A little bit of history from today's RAB Radio Sales Today....
Today marks the anniversary of a very important, yet rarely celebrated event in Radio's history. At 5:15 p.m. on August 28, 1922, in New York City, a man identified only as "Mr. Blackwell" delivered what is widely believed to be the first paid Radio commercial. The ad was broadcast by station WEAF, cost $100, and was sponsored by the Queensboro Corporation of New York.
The rambling 10-minute spot was an effort to educate the listening audience about the novelist Nathaniel Hawthorne, as a tie-in to the Queensboro Corporation's recently opened cooperative apartment complex in Queens, Hawthorne Court. The text of the commercial began as follows:
"I wish to thank those within the sound of my voice for the broadcasting opportunity afforded to me to urge this vast Radio audience to seek the recreation and the daily comfort of a home far removed from the congested part of the city, right at the boundaries of God's great outdoors, and within a few minutes by subway from the business section of Manhattan. This sort of residential environment strongly influenced Hawthorne, America's greatest writer of fiction. He analyzed with charming keenness the social spirit of those who had thus happily selected their homes, and he painted the people inhabiting those homes with good-natured relish."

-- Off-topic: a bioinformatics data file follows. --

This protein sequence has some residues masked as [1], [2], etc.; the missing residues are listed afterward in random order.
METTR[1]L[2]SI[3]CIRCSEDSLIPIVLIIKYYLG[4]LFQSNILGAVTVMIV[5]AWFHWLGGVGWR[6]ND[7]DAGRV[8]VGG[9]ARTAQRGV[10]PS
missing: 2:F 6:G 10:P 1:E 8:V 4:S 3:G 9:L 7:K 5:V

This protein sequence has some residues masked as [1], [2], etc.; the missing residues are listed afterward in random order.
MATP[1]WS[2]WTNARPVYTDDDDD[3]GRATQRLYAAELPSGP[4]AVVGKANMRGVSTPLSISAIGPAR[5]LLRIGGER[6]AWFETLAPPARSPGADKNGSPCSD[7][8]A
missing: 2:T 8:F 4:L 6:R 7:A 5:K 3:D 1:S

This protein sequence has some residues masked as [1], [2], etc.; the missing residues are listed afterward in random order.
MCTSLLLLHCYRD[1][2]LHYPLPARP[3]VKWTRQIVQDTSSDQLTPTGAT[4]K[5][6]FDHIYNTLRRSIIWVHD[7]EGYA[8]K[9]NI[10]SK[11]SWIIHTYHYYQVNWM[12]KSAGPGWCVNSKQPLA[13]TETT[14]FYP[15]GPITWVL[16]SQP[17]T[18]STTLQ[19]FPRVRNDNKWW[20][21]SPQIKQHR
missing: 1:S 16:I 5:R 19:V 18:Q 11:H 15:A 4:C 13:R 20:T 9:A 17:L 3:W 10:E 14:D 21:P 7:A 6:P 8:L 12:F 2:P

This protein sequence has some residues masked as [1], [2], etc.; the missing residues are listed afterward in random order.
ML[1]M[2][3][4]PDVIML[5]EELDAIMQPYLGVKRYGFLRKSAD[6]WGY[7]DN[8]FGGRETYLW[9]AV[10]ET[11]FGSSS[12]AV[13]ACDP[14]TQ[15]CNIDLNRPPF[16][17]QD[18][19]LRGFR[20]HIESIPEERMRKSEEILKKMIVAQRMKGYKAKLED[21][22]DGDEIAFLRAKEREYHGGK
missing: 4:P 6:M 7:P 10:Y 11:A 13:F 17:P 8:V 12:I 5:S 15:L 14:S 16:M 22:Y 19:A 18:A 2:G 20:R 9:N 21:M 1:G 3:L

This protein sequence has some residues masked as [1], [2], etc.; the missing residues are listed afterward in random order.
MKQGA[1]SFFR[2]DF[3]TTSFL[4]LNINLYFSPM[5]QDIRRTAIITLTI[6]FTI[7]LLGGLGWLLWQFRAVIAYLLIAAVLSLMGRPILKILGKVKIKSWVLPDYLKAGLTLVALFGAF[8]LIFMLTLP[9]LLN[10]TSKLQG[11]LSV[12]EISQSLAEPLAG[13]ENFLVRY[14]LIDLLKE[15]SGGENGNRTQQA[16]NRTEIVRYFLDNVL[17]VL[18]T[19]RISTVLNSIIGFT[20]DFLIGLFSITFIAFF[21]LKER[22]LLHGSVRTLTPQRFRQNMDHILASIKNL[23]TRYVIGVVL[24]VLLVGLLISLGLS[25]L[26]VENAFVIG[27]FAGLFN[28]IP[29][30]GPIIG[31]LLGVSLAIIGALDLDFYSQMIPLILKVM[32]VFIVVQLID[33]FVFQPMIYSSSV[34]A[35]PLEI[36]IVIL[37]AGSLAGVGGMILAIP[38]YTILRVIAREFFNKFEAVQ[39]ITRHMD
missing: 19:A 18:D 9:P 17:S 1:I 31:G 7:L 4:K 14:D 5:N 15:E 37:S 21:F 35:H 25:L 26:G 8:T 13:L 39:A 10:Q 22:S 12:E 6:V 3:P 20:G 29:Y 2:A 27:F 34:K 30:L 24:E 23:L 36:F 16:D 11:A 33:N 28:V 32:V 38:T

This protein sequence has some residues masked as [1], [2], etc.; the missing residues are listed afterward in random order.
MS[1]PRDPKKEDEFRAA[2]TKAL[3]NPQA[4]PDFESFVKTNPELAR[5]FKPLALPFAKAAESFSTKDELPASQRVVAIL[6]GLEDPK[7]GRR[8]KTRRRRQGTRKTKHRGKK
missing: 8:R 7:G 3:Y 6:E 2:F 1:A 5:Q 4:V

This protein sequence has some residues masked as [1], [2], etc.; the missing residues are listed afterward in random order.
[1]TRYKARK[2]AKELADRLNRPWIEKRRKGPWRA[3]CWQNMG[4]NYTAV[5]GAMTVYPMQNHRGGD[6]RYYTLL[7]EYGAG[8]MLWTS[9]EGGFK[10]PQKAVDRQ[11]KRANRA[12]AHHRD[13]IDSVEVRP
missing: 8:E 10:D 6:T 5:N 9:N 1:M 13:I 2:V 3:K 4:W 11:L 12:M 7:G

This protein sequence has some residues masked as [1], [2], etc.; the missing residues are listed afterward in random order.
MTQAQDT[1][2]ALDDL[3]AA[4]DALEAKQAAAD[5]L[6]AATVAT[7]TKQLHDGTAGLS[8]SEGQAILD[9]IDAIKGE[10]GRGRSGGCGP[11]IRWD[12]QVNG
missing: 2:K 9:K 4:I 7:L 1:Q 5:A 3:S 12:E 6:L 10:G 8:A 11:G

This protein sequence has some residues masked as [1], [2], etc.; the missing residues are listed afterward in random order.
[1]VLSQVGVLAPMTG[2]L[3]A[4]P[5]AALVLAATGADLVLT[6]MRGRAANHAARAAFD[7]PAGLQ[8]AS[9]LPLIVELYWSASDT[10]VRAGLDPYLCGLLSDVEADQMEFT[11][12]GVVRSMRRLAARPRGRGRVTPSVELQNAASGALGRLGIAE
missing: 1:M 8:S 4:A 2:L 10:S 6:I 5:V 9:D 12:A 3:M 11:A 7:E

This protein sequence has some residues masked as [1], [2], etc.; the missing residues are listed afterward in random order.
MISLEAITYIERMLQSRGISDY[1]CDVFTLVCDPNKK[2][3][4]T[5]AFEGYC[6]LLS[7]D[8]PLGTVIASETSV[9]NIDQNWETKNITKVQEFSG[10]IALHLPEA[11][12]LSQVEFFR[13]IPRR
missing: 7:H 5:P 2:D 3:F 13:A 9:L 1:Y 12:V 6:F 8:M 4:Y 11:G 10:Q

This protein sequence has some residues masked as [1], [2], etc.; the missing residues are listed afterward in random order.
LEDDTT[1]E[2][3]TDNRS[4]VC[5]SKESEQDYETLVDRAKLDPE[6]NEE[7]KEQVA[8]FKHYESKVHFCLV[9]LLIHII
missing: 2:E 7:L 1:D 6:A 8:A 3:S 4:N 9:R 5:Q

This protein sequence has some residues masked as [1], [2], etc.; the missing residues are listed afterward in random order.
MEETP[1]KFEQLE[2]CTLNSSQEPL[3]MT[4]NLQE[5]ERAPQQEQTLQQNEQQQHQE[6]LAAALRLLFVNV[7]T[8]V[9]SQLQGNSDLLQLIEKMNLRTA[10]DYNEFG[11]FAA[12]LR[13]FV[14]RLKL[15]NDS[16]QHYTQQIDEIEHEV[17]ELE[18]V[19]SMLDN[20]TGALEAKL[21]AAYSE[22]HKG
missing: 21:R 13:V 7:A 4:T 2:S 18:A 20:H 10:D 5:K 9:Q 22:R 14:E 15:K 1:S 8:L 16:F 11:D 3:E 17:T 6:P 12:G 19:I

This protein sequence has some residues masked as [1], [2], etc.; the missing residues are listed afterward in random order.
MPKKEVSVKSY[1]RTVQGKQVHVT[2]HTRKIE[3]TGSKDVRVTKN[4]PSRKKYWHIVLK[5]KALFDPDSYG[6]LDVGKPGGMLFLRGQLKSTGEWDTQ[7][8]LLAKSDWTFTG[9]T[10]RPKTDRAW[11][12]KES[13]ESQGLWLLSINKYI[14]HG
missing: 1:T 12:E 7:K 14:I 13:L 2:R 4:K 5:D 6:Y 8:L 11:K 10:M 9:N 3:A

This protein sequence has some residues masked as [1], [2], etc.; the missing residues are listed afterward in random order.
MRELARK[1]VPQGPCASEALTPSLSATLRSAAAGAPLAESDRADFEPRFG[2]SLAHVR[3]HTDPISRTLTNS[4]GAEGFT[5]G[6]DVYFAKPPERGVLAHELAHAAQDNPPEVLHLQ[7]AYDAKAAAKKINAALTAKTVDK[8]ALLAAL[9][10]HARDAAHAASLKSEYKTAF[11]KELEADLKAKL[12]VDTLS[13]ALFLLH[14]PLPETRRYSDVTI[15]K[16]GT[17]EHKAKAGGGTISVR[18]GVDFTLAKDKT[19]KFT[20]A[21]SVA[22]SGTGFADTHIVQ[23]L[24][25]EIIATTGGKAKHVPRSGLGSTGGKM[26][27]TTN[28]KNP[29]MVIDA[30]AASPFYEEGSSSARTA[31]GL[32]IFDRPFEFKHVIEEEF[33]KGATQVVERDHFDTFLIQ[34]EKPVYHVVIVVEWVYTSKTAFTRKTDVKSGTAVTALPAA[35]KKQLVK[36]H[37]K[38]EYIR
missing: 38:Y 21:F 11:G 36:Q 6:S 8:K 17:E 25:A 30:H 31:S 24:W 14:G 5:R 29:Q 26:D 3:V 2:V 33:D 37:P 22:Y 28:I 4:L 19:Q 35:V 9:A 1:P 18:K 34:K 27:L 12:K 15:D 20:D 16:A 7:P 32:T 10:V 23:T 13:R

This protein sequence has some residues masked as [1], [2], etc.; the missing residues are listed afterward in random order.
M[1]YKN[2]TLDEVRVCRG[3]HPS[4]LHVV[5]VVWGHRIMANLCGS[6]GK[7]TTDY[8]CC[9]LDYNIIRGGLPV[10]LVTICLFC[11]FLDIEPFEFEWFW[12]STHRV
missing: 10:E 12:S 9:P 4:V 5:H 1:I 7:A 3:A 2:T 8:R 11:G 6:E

Upon hearing about the new commercial trend, Radio pioneer Lee de Forest reportedly exclaimed: "What have you done with my child? You have sent him out on the street... to collect money from all and sundry... [and] made of him... a stench in the nostrils of the gods of the ionosphere."
Despite de Forest's haughty protests, other companies slowly began to utilize the medium for advertising purposes, including the American Express Company, the Tidewater Oil Company, and the two large competing department stores in New York -- Macy's and Gimbels.
I find it very interesting that the rate was $100 for a ten-minute commercial. By today's standard that ad would cost $1,283.33 or $128.30 a minute. Pretty good rates for 1922!
To figure out what a dollar is worth from back in the day click here: